Justices Ivan F. Fernandez, Richard J. Suarez and Thomas Logue of the Third District Court of Appeal. (Photo: Miami Law)
Miami Law students observed the judicial process in action as Judges Richard J. Suarez, Ivan F. Fernandez and Thomas Logue of the Third District Court of Appeal heard oral arguments in several real-life cases Friday at the Storer Auditorium on UM's Coral Gables campus.
"The event is the biggest of the year for the 1Ls," said Professor Jill Barton, who teaches Legal Communication and Research Skills at Miami Law, previously clerked for the Third DCA and was the prime mover behind the annual event. "Holding court on campus fits perfectly with the 1L curriculum. At this point in the semester, first-year law students are developing their persuasive writing and oral advocacy skills. Having the chance to study real-life appellate cases by reading the parties' briefs and observing oral arguments allows students to make the connection between their LComm assignments and the practice of law."
Throughout the morning, a total of five civil and criminal cases were presented. "Through the cases today," Professor Barton said, "students saw legal issues in criminal law, civil procedure, contract law, and family law come to life." The two sessions of oral arguments were held to a packed house.
"This is an extraordinary opportunity for our students to observe judges and attorneys in action," said Professor Christina Frohock, who also teaches LComm. "The judges even inserted teaching moments in their questions, explaining the court's standard of review and prompting attorneys to restate what they seek on appeal."
After the arguments, the panel invited questions from the students. In the dialogue that followed, the judges emphasized the importance of integrity, preparation, and professionalism.
"The first thing I look at is preparation," said Judge Suarez, J.D.'81, cum laude. "We are an active bench and we read the record, we've read the brief, and our questions are about what is going on. As an attorney, if I expected the court to be well prepared, I think I can expect the attorney to be well prepared. If you know your cases back and forth, you know where the weak points are and you should be prepared to answers the questions. Nine out of 10 times you know the question. It may not be good for your case, but answer it anyway to the best of your ability. And be respectful to one another – it is not like what you see on L.A. Law."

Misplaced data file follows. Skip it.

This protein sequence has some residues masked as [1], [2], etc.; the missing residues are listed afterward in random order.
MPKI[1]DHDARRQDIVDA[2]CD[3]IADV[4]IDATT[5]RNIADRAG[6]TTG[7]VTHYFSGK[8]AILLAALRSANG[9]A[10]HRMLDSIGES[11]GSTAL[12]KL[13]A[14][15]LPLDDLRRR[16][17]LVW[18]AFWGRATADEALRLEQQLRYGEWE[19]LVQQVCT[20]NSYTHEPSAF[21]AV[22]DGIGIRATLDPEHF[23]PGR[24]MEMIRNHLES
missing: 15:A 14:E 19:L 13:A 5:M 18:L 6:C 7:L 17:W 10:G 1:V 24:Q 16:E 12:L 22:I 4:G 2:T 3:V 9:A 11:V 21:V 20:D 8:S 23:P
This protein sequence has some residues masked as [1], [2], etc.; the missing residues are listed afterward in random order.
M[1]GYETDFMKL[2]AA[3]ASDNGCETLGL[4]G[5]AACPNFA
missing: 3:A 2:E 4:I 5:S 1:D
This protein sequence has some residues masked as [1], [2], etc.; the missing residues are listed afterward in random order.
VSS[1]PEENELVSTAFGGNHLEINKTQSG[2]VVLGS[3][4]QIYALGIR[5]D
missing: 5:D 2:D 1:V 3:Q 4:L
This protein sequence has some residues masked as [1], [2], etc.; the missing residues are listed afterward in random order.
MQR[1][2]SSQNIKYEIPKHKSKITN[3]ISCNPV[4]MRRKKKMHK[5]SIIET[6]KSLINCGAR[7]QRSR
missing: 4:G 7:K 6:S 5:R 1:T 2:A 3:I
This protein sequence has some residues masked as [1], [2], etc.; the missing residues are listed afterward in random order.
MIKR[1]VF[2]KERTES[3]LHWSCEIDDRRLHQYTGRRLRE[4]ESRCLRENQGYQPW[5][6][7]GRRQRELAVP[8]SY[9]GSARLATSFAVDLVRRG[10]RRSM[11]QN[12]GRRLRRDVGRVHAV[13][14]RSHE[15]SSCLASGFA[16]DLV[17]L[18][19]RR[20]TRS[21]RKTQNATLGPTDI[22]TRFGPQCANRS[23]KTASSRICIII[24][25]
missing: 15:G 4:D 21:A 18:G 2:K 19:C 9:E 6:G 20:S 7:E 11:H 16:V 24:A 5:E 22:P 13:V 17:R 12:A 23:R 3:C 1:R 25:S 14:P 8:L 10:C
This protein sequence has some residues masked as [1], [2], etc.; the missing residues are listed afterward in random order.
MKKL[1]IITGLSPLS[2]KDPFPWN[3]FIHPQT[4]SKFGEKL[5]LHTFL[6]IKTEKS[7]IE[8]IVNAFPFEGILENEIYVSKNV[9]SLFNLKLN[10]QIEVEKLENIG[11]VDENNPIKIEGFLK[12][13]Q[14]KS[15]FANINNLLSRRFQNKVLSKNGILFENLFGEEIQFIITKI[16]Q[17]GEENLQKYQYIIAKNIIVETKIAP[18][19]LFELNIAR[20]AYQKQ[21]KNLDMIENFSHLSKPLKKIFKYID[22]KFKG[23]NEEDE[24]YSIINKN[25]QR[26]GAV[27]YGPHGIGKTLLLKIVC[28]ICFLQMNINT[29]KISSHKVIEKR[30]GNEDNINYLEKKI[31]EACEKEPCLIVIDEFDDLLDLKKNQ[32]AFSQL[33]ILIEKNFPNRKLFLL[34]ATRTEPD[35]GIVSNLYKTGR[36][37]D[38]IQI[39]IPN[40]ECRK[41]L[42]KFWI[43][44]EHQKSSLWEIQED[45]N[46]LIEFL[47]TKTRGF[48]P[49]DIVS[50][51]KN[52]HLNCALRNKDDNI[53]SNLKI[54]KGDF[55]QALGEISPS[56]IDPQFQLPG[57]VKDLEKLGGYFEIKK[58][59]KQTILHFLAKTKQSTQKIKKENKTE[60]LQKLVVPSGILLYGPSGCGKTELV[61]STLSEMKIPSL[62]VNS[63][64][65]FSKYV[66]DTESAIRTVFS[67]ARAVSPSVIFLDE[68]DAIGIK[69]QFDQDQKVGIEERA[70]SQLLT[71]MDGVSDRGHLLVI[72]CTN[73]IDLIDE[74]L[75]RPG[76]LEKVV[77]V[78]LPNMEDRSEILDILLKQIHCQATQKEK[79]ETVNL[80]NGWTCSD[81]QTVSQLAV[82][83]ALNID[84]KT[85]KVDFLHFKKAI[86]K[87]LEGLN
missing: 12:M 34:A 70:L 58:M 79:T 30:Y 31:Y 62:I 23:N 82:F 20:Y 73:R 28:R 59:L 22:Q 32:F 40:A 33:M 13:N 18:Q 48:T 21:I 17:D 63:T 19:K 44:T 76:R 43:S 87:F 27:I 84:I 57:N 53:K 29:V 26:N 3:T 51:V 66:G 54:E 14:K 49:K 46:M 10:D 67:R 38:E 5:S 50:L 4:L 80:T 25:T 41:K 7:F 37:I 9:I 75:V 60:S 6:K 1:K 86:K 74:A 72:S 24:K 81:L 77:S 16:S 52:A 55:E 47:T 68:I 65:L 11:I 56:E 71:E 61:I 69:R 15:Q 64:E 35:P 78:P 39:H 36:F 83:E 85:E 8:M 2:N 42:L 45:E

The judges also stressed the importance of an attorney's reputation, and advised the students that they have already begun building their professional standing.
"Having the opportunity to watch these arguments is not only a tremendous opportunity in my preparation for LComm oral arguments," said David Garcia-Pedrosa, a first-year law student from Miami, "but also a unique experience to see an appellate court argument."
The timing of the Third DCA's visit could not have been better, since students are currently practicing effective oral argument strategies in their Legal Communication and Research Skills classes. "I am preparing for my oral arguments in LComm II," said another first-year, Jordan Hadley, from Jacksonville. "Being able to see the attorneys has been highly beneficial by allowing me the occasion to see speech, timing, and the format of real appellate oral arguments." Judge Logue advised the students to "adhere to strict accuracy."
"Be careful of what you say: When you represent what the record is, the issue is your credibility," the judge said. "We independently review the record, so avoid the temptation. You have to think about the standard of review – there is not a jury. Also, make sure to find a balance between life and the law."
Judge Logue, appointed by Governor Rick Scott to the Third District Court of Appeal in July 2012, has taught Florida Constitutional law as an adjunct professor at Miami Law.
Judge Suarez received a Bachelor of Music degree, cum laude, from the University of Miami, where he was awarded a Presidential Scholastic Scholarship. He went on to receive a Master of Music degree, also at Miami. At Miami Law, Judge Suarez was a member of the Moot Court Board and was on the Dean's List.
A fellow Miami Law graduate, Judge Fernandez, J.D.'92, was born in Santa Clara, Las Villas, Cuba, in 1952. He emigrated to the United States in May 1962 at the age of 9, with his parents. He was admitted to the Florida Bar in June 1993 and to the U.S. District Court for the Southern District of Florida in January 1996.